by Yoav Limor
Lady Luck smiled on Bat Yam on Sunday. Take away a fraction of the passengers' vigilance and this morning's headlines would have tallied a terror attack's casualties and fatalities. The bomb in question was a relatively small one, but in the confinements of a crowded bus the blast would have been lethal.
It is highly likely that this was not the work of a lone individual. Unlike the majority of terror attacks that have taken place over the past few months in Judea and Samaria, Sunday's attack appears to be the work of a terror cell: someone had put the explosive device together and someone had smuggled it into Israel, plant it on the bus and flee.
This was the work of at least two people, perhaps more, and perhaps they were part of a larger infrastructure, a cell which is planning future attacks. The immediate concern of security forces on Sunday was that the device might have been one in a series of bombs set to explode in different locations across the country.
The defense establishment has been hunting for a lead since Sunday afternoon. If the explosives were detonated using a cell phone, than a possible lead is already evident; and while the details themselves are under a gag order, the nature and composition of the explosives are a lead in and of themselves.
Between these leads, the available intelligence and potential arrests and interrogations, authorities will get to the bottom of this incident quickly.
The last time we saw an explosion aboard a bus -- on Nov. 21, 2012, the last day of Operation Cast Lead -- the perpetrator was arrested at his home, in the Palestinian village of Beit Liqya, near Ramallah, the very same day.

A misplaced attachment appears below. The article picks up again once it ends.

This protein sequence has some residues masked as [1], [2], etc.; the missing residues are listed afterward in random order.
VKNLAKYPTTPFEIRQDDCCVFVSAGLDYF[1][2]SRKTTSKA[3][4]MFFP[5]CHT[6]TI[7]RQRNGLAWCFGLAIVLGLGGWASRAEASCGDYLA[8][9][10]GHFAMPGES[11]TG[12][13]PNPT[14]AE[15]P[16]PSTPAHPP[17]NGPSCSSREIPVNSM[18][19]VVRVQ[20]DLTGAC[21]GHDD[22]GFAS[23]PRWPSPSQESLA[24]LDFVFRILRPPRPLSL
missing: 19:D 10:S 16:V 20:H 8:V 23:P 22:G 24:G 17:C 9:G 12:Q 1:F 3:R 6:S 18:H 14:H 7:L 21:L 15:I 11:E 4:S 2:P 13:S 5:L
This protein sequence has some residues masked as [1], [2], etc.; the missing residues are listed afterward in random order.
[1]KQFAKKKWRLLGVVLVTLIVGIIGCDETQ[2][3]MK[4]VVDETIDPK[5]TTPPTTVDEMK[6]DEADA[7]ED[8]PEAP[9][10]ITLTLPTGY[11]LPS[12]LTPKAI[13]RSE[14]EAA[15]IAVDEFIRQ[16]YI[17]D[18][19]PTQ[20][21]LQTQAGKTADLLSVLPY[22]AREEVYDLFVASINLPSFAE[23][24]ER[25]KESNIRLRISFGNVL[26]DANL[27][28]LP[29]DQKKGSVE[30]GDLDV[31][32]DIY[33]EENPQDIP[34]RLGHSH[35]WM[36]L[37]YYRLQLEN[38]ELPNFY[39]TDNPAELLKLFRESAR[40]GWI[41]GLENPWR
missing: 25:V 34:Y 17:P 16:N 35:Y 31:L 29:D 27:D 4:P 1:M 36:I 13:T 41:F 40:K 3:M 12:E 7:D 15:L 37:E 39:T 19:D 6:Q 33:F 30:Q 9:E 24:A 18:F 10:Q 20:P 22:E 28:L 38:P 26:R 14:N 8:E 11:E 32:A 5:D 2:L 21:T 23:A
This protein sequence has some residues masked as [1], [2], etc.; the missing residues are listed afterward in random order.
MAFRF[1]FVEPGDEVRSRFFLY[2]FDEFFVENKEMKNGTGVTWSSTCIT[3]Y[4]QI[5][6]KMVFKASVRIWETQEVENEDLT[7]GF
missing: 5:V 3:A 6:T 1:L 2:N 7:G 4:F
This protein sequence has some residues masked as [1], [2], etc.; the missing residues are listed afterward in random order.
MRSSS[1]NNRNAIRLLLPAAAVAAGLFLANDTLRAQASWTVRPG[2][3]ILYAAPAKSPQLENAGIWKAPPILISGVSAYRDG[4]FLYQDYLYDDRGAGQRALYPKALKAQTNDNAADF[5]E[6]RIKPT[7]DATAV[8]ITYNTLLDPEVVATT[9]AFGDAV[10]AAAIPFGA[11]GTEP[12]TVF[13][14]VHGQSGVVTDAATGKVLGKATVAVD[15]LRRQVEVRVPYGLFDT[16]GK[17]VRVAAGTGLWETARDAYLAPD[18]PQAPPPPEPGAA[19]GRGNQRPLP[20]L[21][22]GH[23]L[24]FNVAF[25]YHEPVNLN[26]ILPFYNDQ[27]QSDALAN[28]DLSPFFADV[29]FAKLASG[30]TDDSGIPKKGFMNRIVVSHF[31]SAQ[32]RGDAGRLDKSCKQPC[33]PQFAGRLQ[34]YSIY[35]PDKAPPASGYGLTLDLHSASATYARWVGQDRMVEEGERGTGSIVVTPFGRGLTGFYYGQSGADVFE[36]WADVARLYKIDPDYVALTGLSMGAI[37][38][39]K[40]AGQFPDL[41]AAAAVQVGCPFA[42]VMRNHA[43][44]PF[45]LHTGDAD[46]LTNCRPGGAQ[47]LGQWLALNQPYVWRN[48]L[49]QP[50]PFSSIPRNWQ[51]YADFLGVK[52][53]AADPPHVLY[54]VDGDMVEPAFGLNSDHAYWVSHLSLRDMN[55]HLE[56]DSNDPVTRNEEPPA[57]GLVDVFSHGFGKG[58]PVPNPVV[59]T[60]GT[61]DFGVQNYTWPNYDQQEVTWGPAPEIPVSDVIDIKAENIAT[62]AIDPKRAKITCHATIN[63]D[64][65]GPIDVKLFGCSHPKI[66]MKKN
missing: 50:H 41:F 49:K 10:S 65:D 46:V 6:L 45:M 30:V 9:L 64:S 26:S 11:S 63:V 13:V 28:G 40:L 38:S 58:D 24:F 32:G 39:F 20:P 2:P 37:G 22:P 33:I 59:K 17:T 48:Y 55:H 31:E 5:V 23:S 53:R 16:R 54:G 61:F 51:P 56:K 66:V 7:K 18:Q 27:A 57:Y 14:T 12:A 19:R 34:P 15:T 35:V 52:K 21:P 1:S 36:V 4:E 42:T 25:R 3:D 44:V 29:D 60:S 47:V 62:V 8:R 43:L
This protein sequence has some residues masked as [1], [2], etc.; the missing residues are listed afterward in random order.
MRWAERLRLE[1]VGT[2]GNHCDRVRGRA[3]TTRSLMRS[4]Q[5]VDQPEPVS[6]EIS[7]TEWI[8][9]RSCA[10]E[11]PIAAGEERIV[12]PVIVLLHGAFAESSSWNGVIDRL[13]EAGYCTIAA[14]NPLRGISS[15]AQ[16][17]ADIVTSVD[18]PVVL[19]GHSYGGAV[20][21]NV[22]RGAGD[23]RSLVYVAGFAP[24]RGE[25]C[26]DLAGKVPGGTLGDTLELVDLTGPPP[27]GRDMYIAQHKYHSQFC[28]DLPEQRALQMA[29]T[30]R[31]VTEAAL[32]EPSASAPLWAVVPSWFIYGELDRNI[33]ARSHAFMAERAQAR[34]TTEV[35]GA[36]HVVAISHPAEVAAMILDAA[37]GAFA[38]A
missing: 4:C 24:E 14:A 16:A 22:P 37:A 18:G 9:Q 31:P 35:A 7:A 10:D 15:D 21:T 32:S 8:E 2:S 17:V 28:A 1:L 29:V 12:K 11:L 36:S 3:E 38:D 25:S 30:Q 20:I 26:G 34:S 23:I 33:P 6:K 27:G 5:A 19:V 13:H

On one hand, such swift action is an indication of the Shin Bet's reach inside the Palestinian territories. On the other hand, Sunday's attack was a Shin Bet failure. The investigation into the explosion in Bat Yam will have to determine why the preparations leading up to the attack were not discovered.
Unlike in cases involving a lone terrorist whose actions are nearly impossible to predict, a terror cell has several members and many potential intelligence "suppliers." A cell means chatter, and chatter provides intelligence that in turn provides opportunities to foil attacks.
Regardless of the ongoing investigation, Sunday's attack once again presented Israel with the question of what exactly is going on in Judea and Samaria. The situation has yet to escalate to an intifada, but nevertheless, the situation on the ground today is thoroughly different than the one that presented itself merely six months ago.
Even if the latest string of terror attacks is nothing more than a coincidental grouping of sporadic incidents, as the Shin Bet and the military claim, it is obvious that something is going on. The intelligence indicates that the overall picture is changing.
This picture, however, remains unclear. Israel says that not only is the Palestinian Authority not responsible for these attacks -- it has no interest in them, as the Palestinian people do not want any escalation that might result in a "Palestinian spring," which would only leave them worse for wear.
Still, the alarm bells are sounding more often and this trend is only likely to grow, presenting us with a new situation.
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